Posted by: Josh Lehner | July 6, 2012

2011 Manufacturing Location Quotients

This is largely just a note given some research I pulled together this morning and to be used as a reference if you need it. The following table contains location quotients for Oregon’s manufacturing sectors for 2011. Location quotients compare the relative size of industries. In this case, the table compares the size of the various manufacturing sectors in Oregon to their size at the national level. A value of 1 indicates that the industry in Oregon is the same relative size as it is at the national level. Values greater than 1 indicate that Oregon has a larger concentration of our employment within that industry than the nation does, while values less than 1 indicate the state has a lower concentration of jobs in that particular sector.

Overall, Oregon’s manufacturing sector’s LQ is 1.15 meaning manufacturing employment is 15% larger, in relative terms, in Oregon than at the national level. The two sectors in which Oregon has the highest LQs are Wood Products and Computer and Electronic Products, which is no surprise given the state’s industry structure and the largest companies/employers. Even though the Wood Products industry has been in significant decline for the past 20+ years, Oregon still accounts for nearly 6% of the national total industry employment, resulting in a location quotient of 4.65. The state’s high technology concentration – dominated by the computer chip industry – also yields a large LQ. On the flip side, the state does not have as many Machinery or Transportation Equipment producers, relative to the nation, and thus the LQs are significantly less than 1.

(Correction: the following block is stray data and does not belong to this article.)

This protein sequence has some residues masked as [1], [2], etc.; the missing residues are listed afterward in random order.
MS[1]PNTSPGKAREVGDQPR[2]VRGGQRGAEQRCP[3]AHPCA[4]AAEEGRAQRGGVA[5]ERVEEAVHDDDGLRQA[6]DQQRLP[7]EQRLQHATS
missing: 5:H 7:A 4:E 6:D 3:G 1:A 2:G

1. Interesting info as always. Thanks

  2. […] and the fact that Oregon remains a state that makes stuff – our manufacturing sector is about 15% larger in relative terms than the national average – this makes for a good leading indicator. However, the data is […]

  3. […] the state has a relatively large manufacturing base, with an outsize concentration of high-tech manufacturers. As a result, the state tends to perform […]

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